The LIGO-India proposal is for the construction and operation of an Advanced LIGO Detector (with a displacement sensitivity of 4x10 -20 m) in collaboration with LIGO Laboratories, U.S. The objective is to set up the Indian node of the three-node global Advanced LIGO detector network by 2022 and operate it for 10 years. The inclusion of LIGO-India greatly improves the angular resolution in the location of the GW source by the LIGO global network. For the specific event detected by the two advanced LIGO detectors in February, with a hypothetical LIGO-India in operation, there would have been a 100-fold improvement in the angular resolution. This indeed is a startling attestation to the promise of LIGO-India.

The formal offer for the LIGO-India joint collaboration was made by LIGO Laboratories in October 2011. The LIGO-India proposal was submitted to the Department of Atomic Energy (DAE) and the Department of Science and Technology (DST) in November 2011 and it was presented at the meeting of the Planning Commission on Mega Projects in Delhi. The lead institutions for the project were identified in December 2011 as the Institute for Plasma Research (IPR), Gandhinagar, the IUCAA, and the Raja Ramanna Centre for Advanced Technology (RRCAT), Indore, with the project work subdivided into broad, activity-wise categories.

The entire hardware component of the advanced LIGO detector, along with design and software, is to be provided by LIGO-U.S. and its United Kingdom, German and Australian partners. The entire infrastructure, including the two four-kilometre ultra-high vacuum (UHV) beam tubes, with associated chambers, corner and end stations (of the L-shaped interferometer), related labs and clean rooms, as well as the team to build and operate the observatory will be the Indian responsibility. LIGO Laboratories is committed to sharing and providing detailed designs and documentation of all aspects of the LIGO detector. It would also assist during installation, commissioning and noise-limited operation at the LIGO-India site.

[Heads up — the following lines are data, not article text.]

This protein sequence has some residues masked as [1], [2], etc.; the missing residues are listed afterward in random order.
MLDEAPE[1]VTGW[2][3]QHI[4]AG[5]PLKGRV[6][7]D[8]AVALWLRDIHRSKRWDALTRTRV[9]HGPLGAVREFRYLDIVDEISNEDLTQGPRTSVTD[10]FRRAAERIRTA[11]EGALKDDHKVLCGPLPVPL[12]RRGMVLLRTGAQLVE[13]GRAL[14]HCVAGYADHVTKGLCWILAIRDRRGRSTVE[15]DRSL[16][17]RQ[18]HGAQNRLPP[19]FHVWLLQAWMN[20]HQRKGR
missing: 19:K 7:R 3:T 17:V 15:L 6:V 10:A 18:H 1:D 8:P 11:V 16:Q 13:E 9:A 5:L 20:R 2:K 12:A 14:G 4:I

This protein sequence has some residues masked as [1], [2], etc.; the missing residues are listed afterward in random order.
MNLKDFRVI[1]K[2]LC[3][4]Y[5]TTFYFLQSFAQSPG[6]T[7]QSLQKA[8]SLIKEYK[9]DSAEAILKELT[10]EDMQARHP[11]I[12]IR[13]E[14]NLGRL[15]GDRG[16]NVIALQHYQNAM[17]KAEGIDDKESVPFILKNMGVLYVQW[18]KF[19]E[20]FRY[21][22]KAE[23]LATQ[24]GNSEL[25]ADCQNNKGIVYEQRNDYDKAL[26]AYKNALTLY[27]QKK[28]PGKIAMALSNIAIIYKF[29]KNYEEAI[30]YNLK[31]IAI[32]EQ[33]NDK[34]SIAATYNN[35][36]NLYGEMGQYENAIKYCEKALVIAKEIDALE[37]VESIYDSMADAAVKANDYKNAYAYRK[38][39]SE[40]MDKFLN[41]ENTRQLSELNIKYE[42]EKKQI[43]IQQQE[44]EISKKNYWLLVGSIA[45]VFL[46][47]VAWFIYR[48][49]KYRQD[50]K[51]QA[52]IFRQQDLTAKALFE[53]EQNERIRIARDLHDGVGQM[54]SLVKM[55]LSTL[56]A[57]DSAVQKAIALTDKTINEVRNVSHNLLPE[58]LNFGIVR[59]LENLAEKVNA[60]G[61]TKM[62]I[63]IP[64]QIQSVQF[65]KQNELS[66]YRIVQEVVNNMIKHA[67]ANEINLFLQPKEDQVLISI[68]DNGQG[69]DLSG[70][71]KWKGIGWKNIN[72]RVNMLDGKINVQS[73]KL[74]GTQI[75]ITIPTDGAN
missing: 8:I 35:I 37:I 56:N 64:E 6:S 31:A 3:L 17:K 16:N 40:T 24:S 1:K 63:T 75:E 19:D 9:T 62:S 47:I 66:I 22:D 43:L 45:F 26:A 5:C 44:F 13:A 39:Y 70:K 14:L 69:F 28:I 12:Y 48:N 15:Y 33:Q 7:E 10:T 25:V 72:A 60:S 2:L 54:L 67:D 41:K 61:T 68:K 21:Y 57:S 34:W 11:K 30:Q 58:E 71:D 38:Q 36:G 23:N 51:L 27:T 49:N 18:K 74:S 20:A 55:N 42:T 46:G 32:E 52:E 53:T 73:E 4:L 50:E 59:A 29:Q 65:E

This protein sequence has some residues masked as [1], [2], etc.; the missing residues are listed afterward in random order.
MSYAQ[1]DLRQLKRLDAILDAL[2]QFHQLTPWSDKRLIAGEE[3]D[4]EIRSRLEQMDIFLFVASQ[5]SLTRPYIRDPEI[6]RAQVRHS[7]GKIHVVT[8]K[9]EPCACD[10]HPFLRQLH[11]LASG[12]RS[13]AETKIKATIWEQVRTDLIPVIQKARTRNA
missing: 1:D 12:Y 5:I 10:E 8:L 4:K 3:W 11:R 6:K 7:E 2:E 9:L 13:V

In August 2012, the U.S. National Science Board approved the proposed Advanced LIGO Project’s change in scope, enabling plans for the relocation of an advanced detector to India. In December 2012, LIGO-India was included and figured in the list of Mega Projects in the report of the National Development Council as part of its approval of the Twelfth Five Year Plan.

LIGO-India teams at the IUCAA, the IPR and the RRCAT were working steadily even in the pre-approval period. The site selection committee at the IUCAA has looked at over 22 sites and shortlisted a few of them, based on site-selection criteria like low “seismicity” (ground noise), low human-generated noise, socio-environmental considerations of land acquisition, air connectivity, road connectivity and data connectivity.

Extensive preparation

The IUCAA has also started the science team building activity and is steadily building up a state-of-the-art computing and data infrastructure and associated manpower in anticipation of LIGO-India. The team at the IPR has prepared system requirement documents, conceptual drawings and engineering drawings for the sophisticated civil infrastructure and UHV systems in consultation with LIGO Laboratories. The team at the RRCAT has been finalising plans for setting up an off-site laboratory to receive the laser systems for LIGO-India. Its members are working on the pre-stabilised laser in collaboration with colleagues in Germany who produced the laser system and are also experimenting with the production of fused silica suspensions for the optics used in Advanced LIGO. To the extent feasible in the pre-approval phase, visits by LIGO-India team members to the LIGO, GEO600 (in Hannover, Germany), KAGRA (Kamioka Gravitational Wave Detector, Tokyo) and VIRGO detectors, which form part of the global GW detector network, have taken place.

With the approval from the Union Cabinet, the combined LIGO-India team is in a high state of readiness to start on well-planned steps. Pre-approval preparation has also involved many schools and workshops at different levels and participation in the LIGO SURF (Summer Undergraduate Research Fellowship) programme. The IUCAA and the International Centre for Theoretical Sciences-Tata Institute of Fundamental Research (ICTS-TIFR) have contributed significantly to these efforts and IndIGO received support and encouragement from their respective (former) directors, Ajit Kembhavi and Spenta Wadia, as well as their current directors, Somak Raychaudhury and Rajesh Gopakumar.